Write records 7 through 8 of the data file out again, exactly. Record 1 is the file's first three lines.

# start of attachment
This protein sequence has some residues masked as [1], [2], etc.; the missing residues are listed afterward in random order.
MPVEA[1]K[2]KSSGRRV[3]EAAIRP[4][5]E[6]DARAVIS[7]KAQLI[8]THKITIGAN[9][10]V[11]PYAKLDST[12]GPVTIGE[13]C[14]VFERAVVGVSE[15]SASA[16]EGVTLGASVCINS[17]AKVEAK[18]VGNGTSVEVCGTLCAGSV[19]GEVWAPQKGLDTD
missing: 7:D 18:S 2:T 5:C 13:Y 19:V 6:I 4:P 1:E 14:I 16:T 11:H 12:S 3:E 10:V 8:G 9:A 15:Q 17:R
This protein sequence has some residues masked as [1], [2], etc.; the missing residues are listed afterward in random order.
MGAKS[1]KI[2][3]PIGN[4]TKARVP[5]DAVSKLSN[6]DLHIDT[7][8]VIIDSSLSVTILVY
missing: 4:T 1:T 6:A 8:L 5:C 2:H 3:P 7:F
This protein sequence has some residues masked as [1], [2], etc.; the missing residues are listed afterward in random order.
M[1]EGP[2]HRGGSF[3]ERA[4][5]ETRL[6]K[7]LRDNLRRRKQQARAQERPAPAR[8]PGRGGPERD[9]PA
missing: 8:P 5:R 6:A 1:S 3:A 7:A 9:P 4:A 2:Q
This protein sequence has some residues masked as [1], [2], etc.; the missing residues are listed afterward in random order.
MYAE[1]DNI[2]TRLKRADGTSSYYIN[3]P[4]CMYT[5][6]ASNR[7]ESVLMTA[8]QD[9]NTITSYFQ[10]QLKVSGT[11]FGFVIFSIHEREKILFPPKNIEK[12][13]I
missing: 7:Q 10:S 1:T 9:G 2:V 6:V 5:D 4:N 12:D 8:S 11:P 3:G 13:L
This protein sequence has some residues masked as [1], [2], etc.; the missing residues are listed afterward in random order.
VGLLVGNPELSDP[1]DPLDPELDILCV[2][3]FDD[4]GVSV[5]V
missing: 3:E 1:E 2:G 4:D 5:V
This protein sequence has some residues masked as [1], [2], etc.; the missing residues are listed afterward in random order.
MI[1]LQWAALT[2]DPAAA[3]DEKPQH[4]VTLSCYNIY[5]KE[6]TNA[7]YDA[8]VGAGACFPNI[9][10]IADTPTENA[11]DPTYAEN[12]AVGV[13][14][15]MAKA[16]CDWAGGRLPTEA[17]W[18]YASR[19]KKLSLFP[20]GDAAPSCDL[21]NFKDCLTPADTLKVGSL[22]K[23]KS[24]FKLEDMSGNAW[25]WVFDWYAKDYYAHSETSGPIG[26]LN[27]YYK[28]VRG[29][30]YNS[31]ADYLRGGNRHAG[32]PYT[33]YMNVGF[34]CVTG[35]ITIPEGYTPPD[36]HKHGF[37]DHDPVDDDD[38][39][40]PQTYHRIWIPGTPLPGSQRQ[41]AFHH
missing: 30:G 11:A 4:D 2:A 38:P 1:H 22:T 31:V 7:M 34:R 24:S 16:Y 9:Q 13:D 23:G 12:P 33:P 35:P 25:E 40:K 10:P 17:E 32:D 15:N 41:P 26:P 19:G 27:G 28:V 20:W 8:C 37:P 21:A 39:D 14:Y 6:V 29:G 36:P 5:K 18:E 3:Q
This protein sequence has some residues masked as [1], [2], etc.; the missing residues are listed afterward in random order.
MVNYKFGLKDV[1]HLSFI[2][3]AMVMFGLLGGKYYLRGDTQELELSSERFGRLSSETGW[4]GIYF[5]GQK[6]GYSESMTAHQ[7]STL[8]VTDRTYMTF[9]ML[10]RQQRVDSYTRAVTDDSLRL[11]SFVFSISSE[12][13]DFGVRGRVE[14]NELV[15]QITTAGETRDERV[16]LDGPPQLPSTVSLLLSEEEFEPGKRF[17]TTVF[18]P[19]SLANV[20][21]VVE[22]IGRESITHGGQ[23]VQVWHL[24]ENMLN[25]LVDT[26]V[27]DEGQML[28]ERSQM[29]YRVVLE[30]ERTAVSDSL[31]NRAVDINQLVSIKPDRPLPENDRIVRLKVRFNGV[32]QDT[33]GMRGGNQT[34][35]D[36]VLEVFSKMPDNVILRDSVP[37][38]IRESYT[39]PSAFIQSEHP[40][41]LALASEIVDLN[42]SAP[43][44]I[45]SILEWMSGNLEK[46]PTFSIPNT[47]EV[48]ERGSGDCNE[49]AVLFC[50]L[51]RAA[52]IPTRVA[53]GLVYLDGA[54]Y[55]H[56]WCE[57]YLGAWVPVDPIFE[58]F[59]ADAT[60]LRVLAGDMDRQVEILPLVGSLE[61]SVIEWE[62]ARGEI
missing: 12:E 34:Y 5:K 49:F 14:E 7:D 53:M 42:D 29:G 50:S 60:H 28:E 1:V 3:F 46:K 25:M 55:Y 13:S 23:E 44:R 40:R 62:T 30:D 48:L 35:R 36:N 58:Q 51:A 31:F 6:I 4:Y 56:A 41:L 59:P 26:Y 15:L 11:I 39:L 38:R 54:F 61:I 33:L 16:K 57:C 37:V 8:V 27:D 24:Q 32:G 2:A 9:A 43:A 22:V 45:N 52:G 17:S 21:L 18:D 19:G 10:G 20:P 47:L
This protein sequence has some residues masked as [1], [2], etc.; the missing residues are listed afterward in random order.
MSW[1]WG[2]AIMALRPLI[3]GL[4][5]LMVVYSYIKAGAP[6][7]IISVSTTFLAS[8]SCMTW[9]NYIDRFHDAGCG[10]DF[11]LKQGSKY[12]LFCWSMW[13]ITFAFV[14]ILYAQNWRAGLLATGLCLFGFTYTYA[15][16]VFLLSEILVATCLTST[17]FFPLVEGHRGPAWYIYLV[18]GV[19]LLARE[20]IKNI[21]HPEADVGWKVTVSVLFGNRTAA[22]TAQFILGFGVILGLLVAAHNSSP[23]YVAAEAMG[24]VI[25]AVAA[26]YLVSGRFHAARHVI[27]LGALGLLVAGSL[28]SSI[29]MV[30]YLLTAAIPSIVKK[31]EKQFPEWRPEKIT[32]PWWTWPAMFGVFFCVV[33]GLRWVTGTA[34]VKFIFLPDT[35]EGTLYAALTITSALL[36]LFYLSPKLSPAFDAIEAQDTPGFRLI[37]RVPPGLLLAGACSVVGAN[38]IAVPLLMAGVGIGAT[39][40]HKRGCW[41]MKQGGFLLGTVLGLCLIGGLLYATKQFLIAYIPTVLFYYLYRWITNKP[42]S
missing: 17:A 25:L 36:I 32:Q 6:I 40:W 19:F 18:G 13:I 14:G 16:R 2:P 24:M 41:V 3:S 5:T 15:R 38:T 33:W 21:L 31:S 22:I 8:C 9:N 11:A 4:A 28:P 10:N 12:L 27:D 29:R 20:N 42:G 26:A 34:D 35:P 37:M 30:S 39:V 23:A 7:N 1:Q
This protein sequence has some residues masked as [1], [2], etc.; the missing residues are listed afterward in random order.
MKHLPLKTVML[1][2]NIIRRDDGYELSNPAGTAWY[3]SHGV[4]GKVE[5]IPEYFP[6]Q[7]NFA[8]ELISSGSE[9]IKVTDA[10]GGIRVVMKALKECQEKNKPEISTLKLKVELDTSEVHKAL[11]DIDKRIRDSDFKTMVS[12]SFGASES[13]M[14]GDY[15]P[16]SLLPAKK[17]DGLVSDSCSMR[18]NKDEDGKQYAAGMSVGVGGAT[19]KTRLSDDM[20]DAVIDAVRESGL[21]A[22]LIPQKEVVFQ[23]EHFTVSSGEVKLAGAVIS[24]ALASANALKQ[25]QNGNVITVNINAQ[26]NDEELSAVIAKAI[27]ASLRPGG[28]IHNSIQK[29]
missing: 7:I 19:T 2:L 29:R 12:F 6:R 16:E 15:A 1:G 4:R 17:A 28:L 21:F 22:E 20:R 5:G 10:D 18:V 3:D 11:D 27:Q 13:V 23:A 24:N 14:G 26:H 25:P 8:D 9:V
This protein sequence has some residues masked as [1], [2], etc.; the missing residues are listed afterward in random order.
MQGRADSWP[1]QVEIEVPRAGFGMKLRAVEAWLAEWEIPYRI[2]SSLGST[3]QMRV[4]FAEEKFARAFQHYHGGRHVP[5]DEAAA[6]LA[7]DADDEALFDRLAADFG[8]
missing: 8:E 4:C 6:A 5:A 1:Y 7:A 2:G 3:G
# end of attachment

This protein sequence has some residues masked as [1], [2], etc.; the missing residues are listed afterward in random order.
MVNYKFGLKDV[1]HLSFI[2][3]AMVMFGLLGGKYYLRGDTQELELSSERFGRLSSETGW[4]GIYF[5]GQK[6]GYSESMTAHQ[7]STL[8]VTDRTYMTF[9]ML[10]RQQRVDSYTRAVTDDSLRL[11]SFVFSISSE[12][13]DFGVRGRVE[14]NELV[15]QITTAGETRDERV[16]LDGPPQLPSTVSLLLSEEEFEPGKRF[17]TTVF[18]P[19]SLANV[20][21]VVE[22]IGRESITHGGQ[23]VQVWHL[24]ENMLN[25]LVDT[26]V[27]DEGQML[28]ERSQM[29]YRVVLE[30]ERTAVSDSL[31]NRAVDINQLVSIKPDRPLPENDRIVRLKVRFNGV[32]QDT[33]GMRGGNQT[34][35]D[36]VLEVFSKMPDNVILRDSVP[37][38]IRESYT[39]PSAFIQSEHP[40][41]LALASEIVDLN[42]SAP[43][44]I[45]SILEWMSGNLEK[46]PTFSIPNT[47]EV[48]ERGSGDCNE[49]AVLFC[50]L[51]RAA[52]IPTRVA[53]GLVYLDGA[54]Y[55]H[56]WCE[57]YLGAWVPVDPIFE[58]F[59]ADAT[60]LRVLAGDMDRQVEILPLVGSLE[61]SVIEWE[62]ARGEI
missing: 12:E 34:Y 5:K 49:F 14:E 7:D 53:M 42:D 29:G 50:S 60:H 28:E 1:V 3:F 46:K 25:M 55:Y 13:S 23:E 44:R 40:R 62:T 30:D 48:L 35:R 36:N 58:Q 51:A 31:F 6:I 4:Y 56:A 41:L 59:P 26:Y 15:L 11:I 39:L 38:R 54:F 61:I 33:L 16:K 57:C 37:V 8:V 27:D 24:Q 32:G 2:A 9:A 43:A 22:V 45:N 52:G 17:S 21:L 18:D 19:G 10:G 20:P 47:L
This protein sequence has some residues masked as [1], [2], etc.; the missing residues are listed afterward in random order.
MSW[1]WG[2]AIMALRPLI[3]GL[4][5]LMVVYSYIKAGAP[6][7]IISVSTTFLAS[8]SCMTW[9]NYIDRFHDAGCG[10]DF[11]LKQGSKY[12]LFCWSMW[13]ITFAFV[14]ILYAQNWRAGLLATGLCLFGFTYTYA[15][16]VFLLSEILVATCLTST[17]FFPLVEGHRGPAWYIYLV[18]GV[19]LLARE[20]IKNI[21]HPEADVGWKVTVSVLFGNRTAA[22]TAQFILGFGVILGLLVAAHNSSP[23]YVAAEAMG[24]VI[25]AVAA[26]YLVSGRFHAARHVI[27]LGALGLLVAGSL[28]SSI[29]MV[30]YLLTAAIPSIVKK[31]EKQFPEWRPEKIT[32]PWWTWPAMFGVFFCVV[33]GLRWVTGTA[34]VKFIFLPDT[35]EGTLYAALTITSALL[36]LFYLSPKLSPAFDAIEAQDTPGFRLI[37]RVPPGLLLAGACSVVGAN[38]IAVPLLMAGVGIGAT[39][40]HKRGCW[41]MKQGGFLLGTVLGLCLIGGLLYATKQFLIAYIPTVLFYYLYRWITNKP[42]S
missing: 17:A 25:L 36:I 32:Q 6:I 40:W 19:F 18:G 13:I 14:G 16:R 2:P 24:M 41:V 3:S 5:T 15:R 38:T 33:W 21:L 31:S 22:I 8:C 9:N 11:A 4:A 28:P 10:N 12:L 27:D 29:R 20:N 42:G 26:A 34:D 35:P 37:M 30:S 39:V 23:A 7:N 1:Q